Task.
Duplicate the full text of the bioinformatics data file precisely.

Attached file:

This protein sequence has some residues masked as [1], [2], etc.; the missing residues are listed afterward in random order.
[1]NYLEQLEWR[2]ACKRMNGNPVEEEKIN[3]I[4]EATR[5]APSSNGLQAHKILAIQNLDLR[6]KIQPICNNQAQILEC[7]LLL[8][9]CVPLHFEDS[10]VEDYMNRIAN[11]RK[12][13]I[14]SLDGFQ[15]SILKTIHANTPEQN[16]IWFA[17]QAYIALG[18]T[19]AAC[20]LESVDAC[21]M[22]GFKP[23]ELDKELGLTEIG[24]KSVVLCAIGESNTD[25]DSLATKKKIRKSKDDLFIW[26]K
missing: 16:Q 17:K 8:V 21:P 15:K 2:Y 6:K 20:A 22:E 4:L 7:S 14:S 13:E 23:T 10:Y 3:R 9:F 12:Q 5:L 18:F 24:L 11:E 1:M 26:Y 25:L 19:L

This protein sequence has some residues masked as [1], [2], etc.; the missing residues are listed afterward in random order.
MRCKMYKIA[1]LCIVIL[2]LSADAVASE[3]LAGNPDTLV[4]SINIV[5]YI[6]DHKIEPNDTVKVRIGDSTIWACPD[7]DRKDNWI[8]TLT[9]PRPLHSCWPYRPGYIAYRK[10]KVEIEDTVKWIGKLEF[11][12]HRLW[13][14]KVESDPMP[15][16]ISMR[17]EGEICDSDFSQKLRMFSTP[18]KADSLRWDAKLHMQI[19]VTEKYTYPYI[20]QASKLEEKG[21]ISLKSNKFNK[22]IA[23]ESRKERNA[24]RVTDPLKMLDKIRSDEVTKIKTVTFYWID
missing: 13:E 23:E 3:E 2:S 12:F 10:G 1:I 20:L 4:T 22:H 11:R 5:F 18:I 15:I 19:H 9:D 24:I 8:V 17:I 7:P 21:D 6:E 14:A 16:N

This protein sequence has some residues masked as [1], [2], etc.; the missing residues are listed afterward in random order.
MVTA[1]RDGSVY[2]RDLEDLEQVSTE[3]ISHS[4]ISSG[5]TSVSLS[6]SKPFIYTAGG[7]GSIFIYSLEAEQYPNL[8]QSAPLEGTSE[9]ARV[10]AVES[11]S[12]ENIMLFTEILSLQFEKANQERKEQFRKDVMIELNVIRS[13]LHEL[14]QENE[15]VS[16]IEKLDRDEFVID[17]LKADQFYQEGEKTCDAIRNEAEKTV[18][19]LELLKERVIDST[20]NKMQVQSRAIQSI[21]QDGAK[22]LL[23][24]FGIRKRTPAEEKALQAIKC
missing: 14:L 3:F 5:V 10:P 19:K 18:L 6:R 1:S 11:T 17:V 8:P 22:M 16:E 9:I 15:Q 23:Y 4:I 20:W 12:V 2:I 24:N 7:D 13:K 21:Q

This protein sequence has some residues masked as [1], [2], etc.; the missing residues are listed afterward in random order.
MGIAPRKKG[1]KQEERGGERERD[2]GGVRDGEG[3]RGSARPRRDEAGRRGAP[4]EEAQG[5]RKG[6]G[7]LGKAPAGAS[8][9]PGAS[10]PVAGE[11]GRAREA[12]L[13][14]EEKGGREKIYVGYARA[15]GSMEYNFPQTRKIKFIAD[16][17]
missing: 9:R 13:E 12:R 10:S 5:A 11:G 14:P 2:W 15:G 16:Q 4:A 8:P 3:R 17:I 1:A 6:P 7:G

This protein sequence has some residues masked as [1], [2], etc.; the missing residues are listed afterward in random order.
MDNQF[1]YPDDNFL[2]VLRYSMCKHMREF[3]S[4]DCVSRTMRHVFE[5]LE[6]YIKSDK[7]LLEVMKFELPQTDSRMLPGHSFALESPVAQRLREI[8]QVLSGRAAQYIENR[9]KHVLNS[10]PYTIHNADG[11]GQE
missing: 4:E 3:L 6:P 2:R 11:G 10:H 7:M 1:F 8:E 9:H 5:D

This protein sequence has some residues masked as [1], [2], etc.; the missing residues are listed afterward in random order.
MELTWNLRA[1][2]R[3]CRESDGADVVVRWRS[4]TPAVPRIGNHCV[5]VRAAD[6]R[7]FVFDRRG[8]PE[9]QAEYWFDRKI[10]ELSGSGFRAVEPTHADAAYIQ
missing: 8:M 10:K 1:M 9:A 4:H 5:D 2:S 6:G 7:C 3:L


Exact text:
This protein sequence has some residues masked as [1], [2], etc.; the missing residues are listed afterward in random order.
[1]NYLEQLEWR[2]ACKRMNGNPVEEEKIN[3]I[4]EATR[5]APSSNGLQAHKILAIQNLDLR[6]KIQPICNNQAQILEC[7]LLL[8][9]CVPLHFEDS[10]VEDYMNRIAN[11]RK[12][13]I[14]SLDGFQ[15]SILKTIHANTPEQN[16]IWFA[17]QAYIALG[18]T[19]AAC[20]LESVDAC[21]M[22]GFKP[23]ELDKELGLTEIG[24]KSVVLCAIGESNTD[25]DSLATKKKIRKSKDDLFIW[26]K
missing: 16:Q 17:K 8:V 21:P 15:K 2:Y 6:K 20:A 22:E 4:L 7:S 14:S 13:E 23:T 10:Y 3:R 9:F 12:Q 5:L 18:F 24:L 11:E 1:M 26:Y 25:L 19:L

This protein sequence has some residues masked as [1], [2], etc.; the missing residues are listed afterward in random order.
MRCKMYKIA[1]LCIVIL[2]LSADAVASE[3]LAGNPDTLV[4]SINIV[5]YI[6]DHKIEPNDTVKVRIGDSTIWACPD[7]DRKDNWI[8]TLT[9]PRPLHSCWPYRPGYIAYRK[10]KVEIEDTVKWIGKLEF[11][12]HRLW[13][14]KVESDPMP[15][16]ISMR[17]EGEICDSDFSQKLRMFSTP[18]KADSLRWDAKLHMQI[19]VTEKYTYPYI[20]QASKLEEKG[21]ISLKSNKFNK[22]IA[23]ESRKERNA[24]RVTDPLKMLDKIRSDEVTKIKTVTFYWID
missing: 13:E 23:E 3:E 2:S 12:F 10:G 1:I 20:L 4:T 22:H 11:R 5:F 18:I 15:I 19:H 9:D 24:I 8:V 17:I 7:P 21:D 6:E 14:A 16:N

This protein sequence has some residues masked as [1], [2], etc.; the missing residues are listed afterward in random order.
MVTA[1]RDGSVY[2]RDLEDLEQVSTE[3]ISHS[4]ISSG[5]TSVSLS[6]SKPFIYTAGG[7]GSIFIYSLEAEQYPNL[8]QSAPLEGTSE[9]ARV[10]AVES[11]S[12]ENIMLFTEILSLQFEKANQERKEQFRKDVMIELNVIRS[13]LHEL[14]QENE[15]VS[16]IEKLDRDEFVID[17]LKADQFYQEGEKTCDAIRNEAEKTV[18][19]LELLKERVIDST[20]NKMQVQSRAIQSI[21]QDGAK[22]LL[23][24]FGIRKRTPAEEKALQAIKC
missing: 14:L 3:F 5:V 10:P 19:K 18:L 6:R 1:S 11:T 17:V 8:P 22:M 16:E 9:I 15:Q 23:Y 4:I 20:W 12:V 2:I 24:N 7:D 13:K 21:Q

This protein sequence has some residues masked as [1], [2], etc.; the missing residues are listed afterward in random order.
MGIAPRKKG[1]KQEERGGERERD[2]GGVRDGEG[3]RGSARPRRDEAGRRGAP[4]EEAQG[5]RKG[6]G[7]LGKAPAGAS[8][9]PGAS[10]PVAGE[11]GRAREA[12]L[13][14]EEKGGREKIYVGYARA[15]GSMEYNFPQTRKIKFIAD[16][17]
missing: 9:R 13:E 12:R 10:S 5:A 11:G 14:P 2:W 15:G 16:Q 4:A 8:P 3:R 17:I 1:A 6:P 7:G

This protein sequence has some residues masked as [1], [2], etc.; the missing residues are listed afterward in random order.
MDNQF[1]YPDDNFL[2]VLRYSMCKHMREF[3]S[4]DCVSRTMRHVFE[5]LE[6]YIKSDK[7]LLEVMKFELPQTDSRMLPGHSFALESPVAQRLREI[8]QVLSGRAAQYIENR[9]KHVLNS[10]PYTIHNADG[11]GQE
missing: 4:E 3:L 6:P 2:R 11:G 10:H 7:M 1:F 8:E 9:H 5:D

This protein sequence has some residues masked as [1], [2], etc.; the missing residues are listed afterward in random order.
MELTWNLRA[1][2]R[3]CRESDGADVVVRWRS[4]TPAVPRIGNHCV[5]VRAAD[6]R[7]FVFDRRG[8]PE[9]QAEYWFDRKI[10]ELSGSGFRAVEPTHADAAYIQ
missing: 8:M 10:K 1:M 9:A 4:H 5:D 2:S 6:G 7:C 3:L